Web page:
In my last post for ABBA I wrote about my intention to take a roadshow to schools across Edinburgh. I say ‘roadshow’ but I’m not sure what that is. I also used the word ‘workshop’, and in the end decided it was a ‘wordshop’.
Well, I did go up to Edinburgh, and I thought I’d tell you about it.
First, I should I explain that I really didn’t know what I was doing. I think it’s important to state this otherwise you may be looking for the point of it. I had about three weeks to prepare, and was looking for interested teachers at the same time. You can imagine the difficulties when I first contacted schools.
Teacher: so what is this about?
Me: I’m not sure. Literacy. Words. Music.
Teacher: does it have a purpose?
Me: Oh yes, of course. It will have. Soon.
Teacher: Could you say what the purpose is?
Me: I want to expand your mind. I want to control your stationery.
With a couple of days to go I had a format for the ‘wordshop’ worked out. I would talk about interesting words, read a few poems, ask children to make up their own poems, get children to improvise a surreal drama, then finish with some whale sound effects. Everyone likes those. Had I discovered what the point of it was? No. I was on an adventure. I suppose I wanted the children to feel that too, as if they couldn’t be too sure of what was going to happen next.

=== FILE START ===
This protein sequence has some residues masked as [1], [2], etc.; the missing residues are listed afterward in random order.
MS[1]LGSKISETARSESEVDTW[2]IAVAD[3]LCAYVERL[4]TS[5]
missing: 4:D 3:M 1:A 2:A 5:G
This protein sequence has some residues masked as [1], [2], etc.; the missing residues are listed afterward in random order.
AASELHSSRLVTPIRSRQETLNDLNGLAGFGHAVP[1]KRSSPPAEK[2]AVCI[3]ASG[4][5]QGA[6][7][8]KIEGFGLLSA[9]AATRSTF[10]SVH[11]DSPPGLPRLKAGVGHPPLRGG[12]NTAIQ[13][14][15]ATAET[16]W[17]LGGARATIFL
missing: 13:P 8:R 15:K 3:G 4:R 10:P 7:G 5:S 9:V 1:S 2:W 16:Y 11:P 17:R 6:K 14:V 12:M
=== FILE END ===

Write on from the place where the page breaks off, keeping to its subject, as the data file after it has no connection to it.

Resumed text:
I would hold up my books, perhaps read from them at the end if there was time. What I wanted to do more than anything else was engage children. Engage, entertain, amuse, confuse, distract, challenge, motivate, inspire. That sort of thing.
I’m back home now, two weeks or so later. It was great fun. The children I worked with were wonderfully exuberant and came up with some astonishing comments and insights, and took part with glee. I loved the moment a boy stood up and began a hilarious chant using the word ‘potato’, and in one school a teacher laughed so much she had to go and sit in the corner and dry her tears.
I learnt several things: a) my keyboard is heavy b) parking in Edinburgh is difficult c) most people are open to new ideas d) rationalising what you’re doing is not always a good thing e) nothing is as hard as trying to be funny, but when you succeed, it’s obvious. f) everyone loves to hear whale song.
So thank you Edinburgh, and all those people who gave me an opportunity to try out my multimedia self-publicity. A big thank you to Kenris and also Fiona, Saira, Amber and Richard.
Next, I want to try and combine music, poems and stories into a sort of operatic audio magazine. Sell them to schools at £5 a time. If it goes well I should make about £10,000 a month. Enough to afford some real whales.